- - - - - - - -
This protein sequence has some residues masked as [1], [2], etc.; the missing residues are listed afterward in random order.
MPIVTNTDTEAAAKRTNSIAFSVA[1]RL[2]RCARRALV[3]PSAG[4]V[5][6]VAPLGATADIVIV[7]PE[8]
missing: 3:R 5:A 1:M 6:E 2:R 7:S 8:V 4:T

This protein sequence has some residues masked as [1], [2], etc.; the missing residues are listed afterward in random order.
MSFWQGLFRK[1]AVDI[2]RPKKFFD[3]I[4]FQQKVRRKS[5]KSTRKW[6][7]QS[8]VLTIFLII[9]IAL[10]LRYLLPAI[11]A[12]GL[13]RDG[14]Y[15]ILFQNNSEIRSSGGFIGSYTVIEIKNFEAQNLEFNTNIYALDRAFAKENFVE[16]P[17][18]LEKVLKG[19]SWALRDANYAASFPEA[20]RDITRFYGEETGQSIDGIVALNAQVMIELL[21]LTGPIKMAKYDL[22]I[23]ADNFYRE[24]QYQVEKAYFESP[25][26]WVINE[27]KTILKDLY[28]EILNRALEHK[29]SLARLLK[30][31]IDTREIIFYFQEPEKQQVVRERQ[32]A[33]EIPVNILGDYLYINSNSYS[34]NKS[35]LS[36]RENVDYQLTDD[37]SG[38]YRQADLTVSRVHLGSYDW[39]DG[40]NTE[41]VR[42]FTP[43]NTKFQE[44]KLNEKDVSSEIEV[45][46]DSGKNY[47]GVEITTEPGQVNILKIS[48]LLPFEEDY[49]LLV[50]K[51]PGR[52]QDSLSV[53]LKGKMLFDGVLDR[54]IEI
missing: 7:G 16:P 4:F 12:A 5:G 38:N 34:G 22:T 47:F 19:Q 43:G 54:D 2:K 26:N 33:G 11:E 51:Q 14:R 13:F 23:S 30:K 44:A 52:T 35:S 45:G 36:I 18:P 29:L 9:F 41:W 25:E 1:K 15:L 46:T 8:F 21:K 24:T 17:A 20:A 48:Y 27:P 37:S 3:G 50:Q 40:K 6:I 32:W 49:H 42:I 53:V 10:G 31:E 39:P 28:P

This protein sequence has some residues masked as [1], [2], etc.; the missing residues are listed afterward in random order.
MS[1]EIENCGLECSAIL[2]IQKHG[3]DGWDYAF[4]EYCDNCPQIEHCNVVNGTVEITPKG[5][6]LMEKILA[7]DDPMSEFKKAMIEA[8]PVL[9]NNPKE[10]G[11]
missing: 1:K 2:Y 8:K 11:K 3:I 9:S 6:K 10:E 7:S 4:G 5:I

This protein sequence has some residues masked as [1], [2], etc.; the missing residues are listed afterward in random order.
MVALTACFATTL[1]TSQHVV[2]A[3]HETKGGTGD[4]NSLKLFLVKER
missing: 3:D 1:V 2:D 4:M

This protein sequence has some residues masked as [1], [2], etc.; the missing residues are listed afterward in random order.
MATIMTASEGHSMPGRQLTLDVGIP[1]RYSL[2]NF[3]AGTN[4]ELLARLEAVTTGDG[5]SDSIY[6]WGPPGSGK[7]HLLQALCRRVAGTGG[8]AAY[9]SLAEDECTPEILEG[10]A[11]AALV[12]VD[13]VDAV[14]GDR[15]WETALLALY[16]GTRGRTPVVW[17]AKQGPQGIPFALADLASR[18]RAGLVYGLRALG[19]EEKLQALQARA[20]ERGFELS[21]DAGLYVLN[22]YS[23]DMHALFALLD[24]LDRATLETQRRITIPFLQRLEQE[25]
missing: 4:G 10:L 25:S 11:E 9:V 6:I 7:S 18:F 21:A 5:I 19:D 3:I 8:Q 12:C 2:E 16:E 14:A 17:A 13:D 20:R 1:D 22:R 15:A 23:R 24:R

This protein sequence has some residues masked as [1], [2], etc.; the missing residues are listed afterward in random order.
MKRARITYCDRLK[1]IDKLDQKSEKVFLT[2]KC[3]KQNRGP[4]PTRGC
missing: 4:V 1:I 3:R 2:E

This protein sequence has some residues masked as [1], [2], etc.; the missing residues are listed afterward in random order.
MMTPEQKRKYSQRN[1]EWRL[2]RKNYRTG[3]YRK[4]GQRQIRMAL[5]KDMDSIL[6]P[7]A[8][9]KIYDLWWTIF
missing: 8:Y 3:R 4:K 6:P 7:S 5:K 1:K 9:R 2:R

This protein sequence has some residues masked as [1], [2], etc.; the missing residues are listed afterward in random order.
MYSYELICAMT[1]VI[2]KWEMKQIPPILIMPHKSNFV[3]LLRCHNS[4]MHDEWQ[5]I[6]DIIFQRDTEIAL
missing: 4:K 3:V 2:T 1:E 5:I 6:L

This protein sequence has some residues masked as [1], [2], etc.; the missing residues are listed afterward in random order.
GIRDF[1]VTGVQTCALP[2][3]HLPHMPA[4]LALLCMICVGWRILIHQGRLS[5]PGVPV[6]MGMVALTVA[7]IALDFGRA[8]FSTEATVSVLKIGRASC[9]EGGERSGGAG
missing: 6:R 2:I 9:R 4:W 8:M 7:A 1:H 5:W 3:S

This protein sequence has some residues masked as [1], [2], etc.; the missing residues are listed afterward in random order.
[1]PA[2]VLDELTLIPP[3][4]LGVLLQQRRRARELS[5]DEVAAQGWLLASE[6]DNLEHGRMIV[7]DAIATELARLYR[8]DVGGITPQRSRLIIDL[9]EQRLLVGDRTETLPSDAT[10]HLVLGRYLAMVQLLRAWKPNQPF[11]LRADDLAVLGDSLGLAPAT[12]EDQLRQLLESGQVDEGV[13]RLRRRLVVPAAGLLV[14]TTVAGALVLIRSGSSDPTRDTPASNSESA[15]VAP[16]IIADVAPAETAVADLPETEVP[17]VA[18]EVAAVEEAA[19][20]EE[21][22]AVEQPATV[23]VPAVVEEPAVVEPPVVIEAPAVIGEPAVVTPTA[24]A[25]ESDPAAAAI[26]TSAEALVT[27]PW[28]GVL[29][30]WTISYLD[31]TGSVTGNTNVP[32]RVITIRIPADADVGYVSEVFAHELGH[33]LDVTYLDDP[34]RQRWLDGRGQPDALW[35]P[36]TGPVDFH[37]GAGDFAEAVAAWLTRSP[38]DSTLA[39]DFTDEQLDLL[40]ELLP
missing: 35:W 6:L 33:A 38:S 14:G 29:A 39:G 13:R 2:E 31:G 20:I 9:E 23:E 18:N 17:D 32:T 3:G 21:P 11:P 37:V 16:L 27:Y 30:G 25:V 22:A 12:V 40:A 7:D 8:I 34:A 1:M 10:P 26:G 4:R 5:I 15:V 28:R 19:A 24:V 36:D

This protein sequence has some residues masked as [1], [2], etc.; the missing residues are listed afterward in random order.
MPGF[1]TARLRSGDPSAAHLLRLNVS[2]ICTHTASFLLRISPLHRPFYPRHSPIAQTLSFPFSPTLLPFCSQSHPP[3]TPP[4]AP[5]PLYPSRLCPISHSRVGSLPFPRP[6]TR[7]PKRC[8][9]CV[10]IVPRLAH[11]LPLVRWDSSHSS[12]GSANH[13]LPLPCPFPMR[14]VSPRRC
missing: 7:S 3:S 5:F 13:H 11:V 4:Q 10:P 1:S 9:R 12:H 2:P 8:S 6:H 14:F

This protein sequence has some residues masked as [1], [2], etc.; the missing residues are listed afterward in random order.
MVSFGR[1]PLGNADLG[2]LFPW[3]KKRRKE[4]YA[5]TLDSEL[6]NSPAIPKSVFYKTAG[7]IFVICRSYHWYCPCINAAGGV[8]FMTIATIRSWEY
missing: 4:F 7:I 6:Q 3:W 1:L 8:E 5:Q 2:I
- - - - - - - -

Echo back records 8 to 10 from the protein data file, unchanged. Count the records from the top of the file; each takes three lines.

This protein sequence has some residues masked as [1], [2], etc.; the missing residues are listed afterward in random order.
MYSYELICAMT[1]VI[2]KWEMKQIPPILIMPHKSNFV[3]LLRCHNS[4]MHDEWQ[5]I[6]DIIFQRDTEIAL
missing: 4:K 3:V 2:T 1:E 5:I 6:L

This protein sequence has some residues masked as [1], [2], etc.; the missing residues are listed afterward in random order.
GIRDF[1]VTGVQTCALP[2][3]HLPHMPA[4]LALLCMICVGWRILIHQGRLS[5]PGVPV[6]MGMVALTVA[7]IALDFGRA[8]FSTEATVSVLKIGRASC[9]EGGERSGGAG
missing: 6:R 2:I 9:R 4:W 8:M 7:A 1:H 5:W 3:S

This protein sequence has some residues masked as [1], [2], etc.; the missing residues are listed afterward in random order.
[1]PA[2]VLDELTLIPP[3][4]LGVLLQQRRRARELS[5]DEVAAQGWLLASE[6]DNLEHGRMIV[7]DAIATELARLYR[8]DVGGITPQRSRLIIDL[9]EQRLLVGDRTETLPSDAT[10]HLVLGRYLAMVQLLRAWKPNQPF[11]LRADDLAVLGDSLGLAPAT[12]EDQLRQLLESGQVDEGV[13]RLRRRLVVPAAGLLV[14]TTVAGALVLIRSGSSDPTRDTPASNSESA[15]VAP[16]IIADVAPAETAVADLPETEVP[17]VA[18]EVAAVEEAA[19][20]EE[21][22]AVEQPATV[23]VPAVVEEPAVVEPPVVIEAPAVIGEPAVVTPTA[24]A[25]ESDPAAAAI[26]TSAEALVT[27]PW[28]GVL[29][30]WTISYLD[31]TGSVTGNTNVP[32]RVITIRIPADADVGYVSEVFAHELGH[33]LDVTYLDDP[34]RQRWLDGRGQPDALW[35]P[36]TGPVDFH[37]GAGDFAEAVAAWLTRSP[38]DSTLA[39]DFTDEQLDLL[40]ELLP
missing: 35:W 6:L 33:A 38:S 14:G 29:A 39:G 13:R 2:E 31:G 20:I 9:E 23:E 18:N 17:D 32:T 3:G 21:P 11:P 37:V 16:L 27:Y 30:G 25:V 22:A 12:V 40:A 7:D 8:I 34:A 1:M 10:P 26:G 4:R 5:I 15:V 28:R 19:A 24:V 36:D